This was an absolute winner!
I’m quite a fan of lamb breast, a very underused and under rated cut of meat.
I think a lot of people are put off by the appearance (there appears to be very little meat) and they don’t know how to cook it.
I normally roll it with a nice stuffing to soak up the juices and make it go a bit further.
On this occasion I remembered seeing a recipe where the breast was cooked without being rolled so that it went nice and crispy, so I thought I’d give it a go with a nice spicy coating.
‘Ome Made Spicy Crispy Lamb Breast.
We were not disappointed! I used three lamb breasts which did me, Kit and the four hungry Kids and then there was some leftover for lunches.
It does reheat really well and goes even crispier!
The recipe below is for one lamb breast so double it for two or treble for three… There’s nothing like stating the obvious is there, sorry!
Lamb breast needs to be cooked slow to render the fat down and give you tender meat so this was cooked in two stages the first with the marinated meat cooked in a low oven, wrapped in tinfoil. The oven temperature was then turned up and the lamb finished off uncovered.
Before you cook the lamb breast you need to remove the thin bit of film that covers the inside of the ribs as it tends to be a bit tough. If your not confident about doing this ask the butcher to do it.
Talking of ribs the breast can be cooked with or without them.
Our Kids love the ribs when they are removed after the meat is cooked!
As far as flavourings you could use any mixture you like. I stuck with cumin, which goes fabulously with lamb, chilli and garlic as the main focus.
Of course you could use a ready bought mixture from the shop such as Ras el Hanout or of course any of the ‘Ome Made seasonings and rubs!
Spicy Crispy Lamb Breast
1 Lamb breast
splash of lemon juice
2 cloves of garlic crushed
2 teaspoon ground cumin
1 teaspoon chilli powder
1/2 teaspoon salt
lots of ground black pepper
A little oil of your choosing
Prepare the lamb breast removing the film and any big lumps of fat. lightly score the meat (SEVERRRN!… Sorry!) and any fat to help the marinade penetrate the lamb. Splash a little lemon juice over the lamb and rub in. Put the crushed garlic, spices and seasoning in a bowl and add enough oil to make a paste. Cover the Lamb Breast with the paste and give it a good rub in. leave to marinate in the fridge for up to 24 hours if you have the time, however the meat can be cooked straight away and still taste good! When ready to cook wrap the lamb breast in a couple pieces of tin foil and place in a roasting dish. Place in a preheated oven at 145°C/125°C Fan for around 3 hours.
After this time the meat should be cooked and tender and the soft fat will have rendered down giving incredibly moist, tasty lamb.
Turn your oven up to 200°C/180°C Fan.
Remove the lamb from the tin foil and place on a wire rack (if possible, will be fine if not) in a roasting pan.
Once the oven has come up to temperature put the meat back in. After 15 minutes turn the meat over and leave for another 10 – 15 minutes or until you have a nice crispy finish to your lamb.
Remove from the oven and let rest for 15- 20 minutes before slicing into strips to serve.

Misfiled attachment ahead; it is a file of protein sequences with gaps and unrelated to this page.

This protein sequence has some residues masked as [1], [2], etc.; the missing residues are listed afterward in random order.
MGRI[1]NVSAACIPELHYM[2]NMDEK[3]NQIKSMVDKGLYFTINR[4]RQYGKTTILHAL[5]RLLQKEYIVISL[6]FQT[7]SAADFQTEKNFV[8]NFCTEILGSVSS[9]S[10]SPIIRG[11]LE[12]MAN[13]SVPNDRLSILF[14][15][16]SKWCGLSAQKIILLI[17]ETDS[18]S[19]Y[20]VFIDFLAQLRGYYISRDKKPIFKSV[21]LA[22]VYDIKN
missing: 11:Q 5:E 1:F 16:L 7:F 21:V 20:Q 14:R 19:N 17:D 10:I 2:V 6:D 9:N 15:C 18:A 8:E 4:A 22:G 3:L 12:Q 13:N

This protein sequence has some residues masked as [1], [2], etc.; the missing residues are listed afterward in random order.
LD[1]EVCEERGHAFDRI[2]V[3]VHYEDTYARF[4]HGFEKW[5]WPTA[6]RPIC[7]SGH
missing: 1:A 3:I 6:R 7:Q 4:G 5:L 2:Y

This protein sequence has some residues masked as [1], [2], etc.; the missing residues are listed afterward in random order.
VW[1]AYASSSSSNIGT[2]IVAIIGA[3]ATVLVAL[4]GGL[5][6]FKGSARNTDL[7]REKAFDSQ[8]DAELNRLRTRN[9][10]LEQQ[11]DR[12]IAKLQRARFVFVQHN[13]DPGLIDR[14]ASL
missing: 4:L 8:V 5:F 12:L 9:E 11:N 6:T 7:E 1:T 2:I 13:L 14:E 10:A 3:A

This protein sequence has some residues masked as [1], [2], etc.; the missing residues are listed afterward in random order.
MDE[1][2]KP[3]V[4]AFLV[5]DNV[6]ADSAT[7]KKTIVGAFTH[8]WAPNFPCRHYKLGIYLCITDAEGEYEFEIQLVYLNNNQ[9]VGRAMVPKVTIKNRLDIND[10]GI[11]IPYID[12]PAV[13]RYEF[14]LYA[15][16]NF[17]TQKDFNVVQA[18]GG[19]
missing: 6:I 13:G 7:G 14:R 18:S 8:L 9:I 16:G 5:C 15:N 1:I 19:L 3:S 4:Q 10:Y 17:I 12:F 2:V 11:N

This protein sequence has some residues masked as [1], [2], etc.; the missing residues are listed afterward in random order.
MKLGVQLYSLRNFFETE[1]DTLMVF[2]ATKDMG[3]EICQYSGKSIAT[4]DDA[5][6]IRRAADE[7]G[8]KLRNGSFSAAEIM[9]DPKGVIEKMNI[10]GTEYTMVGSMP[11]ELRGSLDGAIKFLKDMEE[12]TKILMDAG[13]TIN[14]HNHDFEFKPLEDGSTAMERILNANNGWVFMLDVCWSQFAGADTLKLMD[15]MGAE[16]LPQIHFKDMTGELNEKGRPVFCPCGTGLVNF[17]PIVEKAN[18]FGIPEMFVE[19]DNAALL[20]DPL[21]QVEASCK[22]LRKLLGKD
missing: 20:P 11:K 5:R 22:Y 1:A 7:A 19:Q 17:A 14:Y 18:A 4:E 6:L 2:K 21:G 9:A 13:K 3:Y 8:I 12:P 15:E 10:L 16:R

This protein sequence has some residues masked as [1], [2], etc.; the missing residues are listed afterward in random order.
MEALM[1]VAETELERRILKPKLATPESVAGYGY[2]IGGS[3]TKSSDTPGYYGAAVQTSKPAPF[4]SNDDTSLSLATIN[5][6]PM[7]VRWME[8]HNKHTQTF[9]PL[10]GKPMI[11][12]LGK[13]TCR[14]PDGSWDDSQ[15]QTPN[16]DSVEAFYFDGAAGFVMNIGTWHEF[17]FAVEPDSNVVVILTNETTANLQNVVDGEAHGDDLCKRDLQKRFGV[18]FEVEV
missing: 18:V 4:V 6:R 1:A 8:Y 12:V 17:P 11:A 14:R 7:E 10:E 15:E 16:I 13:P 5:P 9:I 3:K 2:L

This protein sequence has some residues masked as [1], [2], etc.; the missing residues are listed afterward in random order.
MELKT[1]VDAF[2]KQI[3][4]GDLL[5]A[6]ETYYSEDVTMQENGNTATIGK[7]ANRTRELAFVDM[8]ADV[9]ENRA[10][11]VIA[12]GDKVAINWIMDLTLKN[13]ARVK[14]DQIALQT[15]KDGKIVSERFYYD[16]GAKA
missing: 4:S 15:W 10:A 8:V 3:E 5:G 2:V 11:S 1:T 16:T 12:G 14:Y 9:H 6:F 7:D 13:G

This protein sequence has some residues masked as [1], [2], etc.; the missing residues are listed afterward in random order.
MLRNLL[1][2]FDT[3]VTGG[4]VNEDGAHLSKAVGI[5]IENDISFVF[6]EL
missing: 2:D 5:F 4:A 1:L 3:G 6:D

We served the crispy strips of lamb breast with some mashed potato and garlicky sautéed cabbage… Winner!
Chicken Tandoori seems to be quite popular in our house at the moment. It makes a nice Sunday roast!
We use a whole chicken… well actually three!
The leftovers of course go into the Kids school pack-up and they make a rather nice curry (Chicken Tikka Massala Madras hot is a favourite!)
Of course you don’t have to do three chickens, you don’t even have to do a whole chicken! Chicken joints work just as well and of course you can even do Tikka with just the breast meat.
I do recommend that you try doing a whole chicken though, it needs a little longer cooking than if you do joints but the flavour is great and the marinade keeps the meat nice and moist. And of course as a center piece on the table it looks amazing.
I’m not going to give a full on recipe because my way is rather long winded and… top secret. I will suggest some ingredients that you can add to make it a little special though.
The easiest way of doing this of course is to buy a jar of Tandoori paste and add yoghurt and lemon juice to make your marinade.
My method is this (For three chickens)
1 tablespoon mild curry massala (’Ome Made in our case)
1 tablespoon paprika
1 tablespoon Kashmiri chilli powder
1 level tablespoon dried mint
Big chunk of ginger (3’’ by 1’’)
Lots of garlic, roughly 9 cloves
Couple of green chillies
Big handful of fresh coriander
2 tablespoons lemon juice
3 tablespoons of natural yoghurt
Fry your spices (not the chilli) gently in a quite a bit of oil to make a paste.
Blitz or finely chop your ginger, garlic, green chillies and coriander.
Mix all the marinade ingredients (apart from the Kashmiri Chilli) together.
Now you need to skin your chicken, this bit always grosses out the Kids! You could leave the skin on but the marinade tends to slide off and the skin doesn’t go crispy so it’s not particularly nice.
Once you’ve skinned your chicken score it (SEVERRN! Sorry!)
Now rub the Kashmiri chilli powder into the chicken, if you have some gloves to wear, I would. The other option is a freezer bag!
Slap on the rest of the marinade and give your bird a good massage (That’s the chicken!)
The chicken can now be left to marinate for up to 24 hours or for as long as you have (I’ve given it 30 minutes before and it’s still been lovely).